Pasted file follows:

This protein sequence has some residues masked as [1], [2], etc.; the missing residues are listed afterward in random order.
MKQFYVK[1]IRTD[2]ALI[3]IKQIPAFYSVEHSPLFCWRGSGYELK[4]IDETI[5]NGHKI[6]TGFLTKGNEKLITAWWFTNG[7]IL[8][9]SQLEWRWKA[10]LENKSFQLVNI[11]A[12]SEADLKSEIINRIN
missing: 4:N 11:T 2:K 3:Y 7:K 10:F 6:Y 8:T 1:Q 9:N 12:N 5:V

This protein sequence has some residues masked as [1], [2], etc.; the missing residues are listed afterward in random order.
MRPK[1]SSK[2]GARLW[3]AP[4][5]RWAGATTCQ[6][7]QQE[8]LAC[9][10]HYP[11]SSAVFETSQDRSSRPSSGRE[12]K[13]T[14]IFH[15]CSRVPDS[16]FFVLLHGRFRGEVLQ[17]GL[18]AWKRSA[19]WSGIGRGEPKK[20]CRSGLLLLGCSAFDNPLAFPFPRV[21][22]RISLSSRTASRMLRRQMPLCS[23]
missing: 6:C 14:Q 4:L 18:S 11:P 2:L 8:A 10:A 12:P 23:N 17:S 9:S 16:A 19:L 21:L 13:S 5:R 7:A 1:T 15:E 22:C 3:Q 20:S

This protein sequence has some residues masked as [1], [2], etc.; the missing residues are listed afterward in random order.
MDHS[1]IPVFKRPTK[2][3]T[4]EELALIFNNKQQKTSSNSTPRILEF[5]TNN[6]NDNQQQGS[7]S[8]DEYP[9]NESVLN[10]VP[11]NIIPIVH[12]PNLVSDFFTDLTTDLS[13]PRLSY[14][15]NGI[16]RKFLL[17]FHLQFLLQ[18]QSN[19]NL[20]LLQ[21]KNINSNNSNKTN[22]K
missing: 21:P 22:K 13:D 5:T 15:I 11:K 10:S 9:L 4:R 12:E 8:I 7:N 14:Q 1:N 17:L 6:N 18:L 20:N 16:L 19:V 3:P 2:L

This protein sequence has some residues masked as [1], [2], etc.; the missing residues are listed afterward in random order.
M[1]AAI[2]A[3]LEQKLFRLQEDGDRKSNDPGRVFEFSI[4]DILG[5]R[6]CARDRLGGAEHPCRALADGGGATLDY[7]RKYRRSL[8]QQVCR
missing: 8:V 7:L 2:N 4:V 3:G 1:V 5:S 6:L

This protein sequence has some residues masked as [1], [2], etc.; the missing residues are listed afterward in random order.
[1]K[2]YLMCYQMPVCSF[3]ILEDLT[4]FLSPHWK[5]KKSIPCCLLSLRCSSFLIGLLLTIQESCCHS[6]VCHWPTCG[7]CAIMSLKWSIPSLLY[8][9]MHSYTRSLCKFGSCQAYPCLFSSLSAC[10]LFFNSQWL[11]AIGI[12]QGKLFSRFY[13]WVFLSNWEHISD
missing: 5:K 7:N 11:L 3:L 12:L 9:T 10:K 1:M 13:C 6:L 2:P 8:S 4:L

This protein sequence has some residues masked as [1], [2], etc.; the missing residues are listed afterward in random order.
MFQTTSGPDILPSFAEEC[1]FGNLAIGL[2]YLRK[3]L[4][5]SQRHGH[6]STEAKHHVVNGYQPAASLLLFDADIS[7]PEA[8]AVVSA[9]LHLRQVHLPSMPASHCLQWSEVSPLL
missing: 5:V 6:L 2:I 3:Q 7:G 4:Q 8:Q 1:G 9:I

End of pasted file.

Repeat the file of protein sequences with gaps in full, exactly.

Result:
This protein sequence has some residues masked as [1], [2], etc.; the missing residues are listed afterward in random order.
MKQFYVK[1]IRTD[2]ALI[3]IKQIPAFYSVEHSPLFCWRGSGYELK[4]IDETI[5]NGHKI[6]TGFLTKGNEKLITAWWFTNG[7]IL[8][9]SQLEWRWKA[10]LENKSFQLVNI[11]A[12]SEADLKSEIINRIN
missing: 4:N 11:T 2:K 3:Y 7:K 10:F 6:Y 8:T 1:Q 9:N 12:N 5:V

This protein sequence has some residues masked as [1], [2], etc.; the missing residues are listed afterward in random order.
MRPK[1]SSK[2]GARLW[3]AP[4][5]RWAGATTCQ[6][7]QQE[8]LAC[9][10]HYP[11]SSAVFETSQDRSSRPSSGRE[12]K[13]T[14]IFH[15]CSRVPDS[16]FFVLLHGRFRGEVLQ[17]GL[18]AWKRSA[19]WSGIGRGEPKK[20]CRSGLLLLGCSAFDNPLAFPFPRV[21][22]RISLSSRTASRMLRRQMPLCS[23]
missing: 6:C 14:Q 4:L 18:S 11:P 2:L 8:A 10:A 12:P 23:N 17:S 9:S 16:A 19:L 21:L 13:S 5:R 7:A 1:T 15:E 22:C 3:Q 20:S

This protein sequence has some residues masked as [1], [2], etc.; the missing residues are listed afterward in random order.
MDHS[1]IPVFKRPTK[2][3]T[4]EELALIFNNKQQKTSSNSTPRILEF[5]TNN[6]NDNQQQGS[7]S[8]DEYP[9]NESVLN[10]VP[11]NIIPIVH[12]PNLVSDFFTDLTTDLS[13]PRLSY[14][15]NGI[16]RKFLL[17]FHLQFLLQ[18]QSN[19]NL[20]LLQ[21]KNINSNNSNKTN[22]K
missing: 21:P 22:K 13:D 5:T 15:I 11:K 10:S 9:L 4:R 12:E 8:I 7:N 14:Q 1:N 17:L 6:N 18:L 20:N 16:L 19:V 3:P 2:L

This protein sequence has some residues masked as [1], [2], etc.; the missing residues are listed afterward in random order.
M[1]AAI[2]A[3]LEQKLFRLQEDGDRKSNDPGRVFEFSI[4]DILG[5]R[6]CARDRLGGAEHPCRALADGGGATLDY[7]RKYRRSL[8]QQVCR
missing: 8:V 7:L 2:N 4:V 3:G 1:V 5:S 6:L

This protein sequence has some residues masked as [1], [2], etc.; the missing residues are listed afterward in random order.
[1]K[2]YLMCYQMPVCSF[3]ILEDLT[4]FLSPHWK[5]KKSIPCCLLSLRCSSFLIGLLLTIQESCCHS[6]VCHWPTCG[7]CAIMSLKWSIPSLLY[8][9]MHSYTRSLCKFGSCQAYPCLFSSLSAC[10]LFFNSQWL[11]AIGI[12]QGKLFSRFY[13]WVFLSNWEHISD
missing: 5:K 7:N 11:L 3:L 12:L 9:T 10:K 1:M 13:C 6:L 2:P 8:S 4:L

This protein sequence has some residues masked as [1], [2], etc.; the missing residues are listed afterward in random order.
MFQTTSGPDILPSFAEEC[1]FGNLAIGL[2]YLRK[3]L[4][5]SQRHGH[6]STEAKHHVVNGYQPAASLLLFDADIS[7]PEA[8]AVVSA[9]LHLRQVHLPSMPASHCLQWSEVSPLL
missing: 5:V 6:L 2:I 3:Q 7:G 4:Q 8:Q 1:G 9:I